If you’re like many Americans, a day isn’t complete without a trip to Starbucks. Hopefully, when YOU visit you stick to plain coffee rather than a frou-frou drink with 30 grams of sugar. These days, people are feeling better about drinking coffee after many studies show this popular beverage has health benefits. In fact, coffee is the number one source of antioxidants in the American diet. However, studies showing the health benefits of coffee haven’t always been so clear cut. Past studies linked coffee with a greater risk of heart disease and eSlowSven pancreatic cancer.
While the association between coffee and health problems like these has mostly been disproven, a certain percent of the population may be at risk of an irregular heart rhythm or heart attack if they drink too much caffeinated coffee or excessive quantities of any caffeinated beverage. Scientists have discovered that we don’t all process caffeine at the same speed. Some people are “fast metabolizers,” meaning they clear caffeine quickly from their body while others are “slow metabolizers.” In these folks, caffeine circulates in the blood stream longer. It’s the latter group who can potentially have problems with caffeine consumption.
Slow vs. Fast Caffeine Metabolizers
Genes produce proteins, including proteins, or enzymes, that affect how we metabolize everything from dietary components to medications. In fact, genes determine our physical characteristics as well, whether we have blue eyes or dark hair as well as our susceptibility to diseases. You can think of them as a genetic blueprint – but one that can be modified epigenetically through lifestyle.
One gene that scientists have identified produces an enzyme called CYP1A2. It’s this gene that influences how quickly you break down the caffeine in a cup of coffee, caffeinated tea, or energy drink. Some people have a CYP1A2 enzyme that differs slightly in structure from the normal gene, just enough to change how rapidly they break down caffeine. In some cases, this genetic variation is inherited. The consequences of having this genetic variation are caffeine is metabolized at a slower rate and hangs around in the body longer. People who have this gene variation are called slow metabolizers while everyone else is a fast metabolizer.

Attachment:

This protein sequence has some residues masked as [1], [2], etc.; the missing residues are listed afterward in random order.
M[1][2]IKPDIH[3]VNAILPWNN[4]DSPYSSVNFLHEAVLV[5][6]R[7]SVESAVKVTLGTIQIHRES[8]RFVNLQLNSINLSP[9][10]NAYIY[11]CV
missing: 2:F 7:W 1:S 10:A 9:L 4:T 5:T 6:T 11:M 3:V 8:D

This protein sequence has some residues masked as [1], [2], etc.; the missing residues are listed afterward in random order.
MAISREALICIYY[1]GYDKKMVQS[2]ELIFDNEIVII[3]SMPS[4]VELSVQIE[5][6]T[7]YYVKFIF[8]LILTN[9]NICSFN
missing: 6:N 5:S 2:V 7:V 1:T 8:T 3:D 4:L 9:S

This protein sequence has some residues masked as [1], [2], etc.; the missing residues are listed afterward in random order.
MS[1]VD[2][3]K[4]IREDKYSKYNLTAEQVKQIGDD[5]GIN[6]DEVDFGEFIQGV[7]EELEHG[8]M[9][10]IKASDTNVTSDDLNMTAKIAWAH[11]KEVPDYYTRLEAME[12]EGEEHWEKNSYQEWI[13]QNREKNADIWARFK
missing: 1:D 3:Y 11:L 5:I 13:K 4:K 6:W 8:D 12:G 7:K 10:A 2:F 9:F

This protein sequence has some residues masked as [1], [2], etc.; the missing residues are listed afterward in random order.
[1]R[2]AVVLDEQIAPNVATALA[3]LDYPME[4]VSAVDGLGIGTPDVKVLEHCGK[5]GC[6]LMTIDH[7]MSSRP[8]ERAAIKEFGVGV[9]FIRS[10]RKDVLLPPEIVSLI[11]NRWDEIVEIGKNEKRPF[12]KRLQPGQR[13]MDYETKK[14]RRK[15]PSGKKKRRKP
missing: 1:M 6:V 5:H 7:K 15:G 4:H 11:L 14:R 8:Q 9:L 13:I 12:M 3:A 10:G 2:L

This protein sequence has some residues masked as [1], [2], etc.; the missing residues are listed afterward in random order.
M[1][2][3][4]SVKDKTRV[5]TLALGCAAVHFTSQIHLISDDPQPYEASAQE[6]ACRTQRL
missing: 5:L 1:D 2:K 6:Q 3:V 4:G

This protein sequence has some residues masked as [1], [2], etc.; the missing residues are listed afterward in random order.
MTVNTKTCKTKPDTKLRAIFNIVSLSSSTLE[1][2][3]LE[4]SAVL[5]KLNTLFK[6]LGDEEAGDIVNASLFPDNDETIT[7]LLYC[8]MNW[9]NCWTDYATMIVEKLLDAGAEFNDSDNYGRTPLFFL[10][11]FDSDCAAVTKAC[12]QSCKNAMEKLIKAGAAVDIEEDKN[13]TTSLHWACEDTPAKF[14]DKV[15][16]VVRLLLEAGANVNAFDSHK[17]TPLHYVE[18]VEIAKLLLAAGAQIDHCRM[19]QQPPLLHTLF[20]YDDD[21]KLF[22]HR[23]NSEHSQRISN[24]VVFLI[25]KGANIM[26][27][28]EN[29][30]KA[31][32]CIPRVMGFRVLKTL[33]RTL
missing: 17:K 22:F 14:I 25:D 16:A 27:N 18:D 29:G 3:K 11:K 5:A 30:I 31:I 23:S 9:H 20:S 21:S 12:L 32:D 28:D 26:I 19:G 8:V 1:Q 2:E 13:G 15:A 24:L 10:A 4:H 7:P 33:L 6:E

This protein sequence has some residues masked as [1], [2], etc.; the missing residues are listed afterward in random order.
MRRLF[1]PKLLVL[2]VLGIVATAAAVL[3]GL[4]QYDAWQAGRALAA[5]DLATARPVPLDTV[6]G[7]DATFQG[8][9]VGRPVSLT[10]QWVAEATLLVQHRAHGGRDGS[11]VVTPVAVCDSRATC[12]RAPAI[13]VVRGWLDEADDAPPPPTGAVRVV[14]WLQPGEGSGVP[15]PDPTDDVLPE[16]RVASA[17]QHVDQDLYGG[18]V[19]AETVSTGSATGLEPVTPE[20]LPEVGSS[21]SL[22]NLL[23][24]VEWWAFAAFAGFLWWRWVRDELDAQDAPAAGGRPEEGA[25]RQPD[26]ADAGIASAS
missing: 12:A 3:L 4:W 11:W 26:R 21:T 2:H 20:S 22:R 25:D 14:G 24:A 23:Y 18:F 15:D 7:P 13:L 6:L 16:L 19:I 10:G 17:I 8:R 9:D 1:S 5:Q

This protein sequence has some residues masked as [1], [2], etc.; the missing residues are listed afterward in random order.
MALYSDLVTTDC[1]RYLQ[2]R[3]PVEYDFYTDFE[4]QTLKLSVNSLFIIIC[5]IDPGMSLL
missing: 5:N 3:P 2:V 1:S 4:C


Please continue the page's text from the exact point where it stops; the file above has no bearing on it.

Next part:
Why does it matter whether you’re a slow metabolizer of caffeine? Studies link the slow breakdown of caffeine to a greater risk of high blood pressure, irregular heart rhythm, and heart attack in those who consume a lot of caffeine. However, fast caffeine metabolizers are not at a higher risk because they clear caffeine quickly enough that it doesn’t build up.
The Stimulant Effect of Caffeine
As you know, caffeine is a stimulant and the more you drink, the greater the stimulating effect. Caffeine causes a rise in heart rate and can cause a transient rise in blood pressure. On the plus side, it also boosts alertness and attention while having an overall stimulatory effect. Most people adapt to the stimulating effects of caffeine over time, so an amount that caused alertness or even nervousness has less of an impact. If you stop drinking caffeine for a while, you lose this state of tolerance and when you start drinking it again, you experience the stimulating effect again.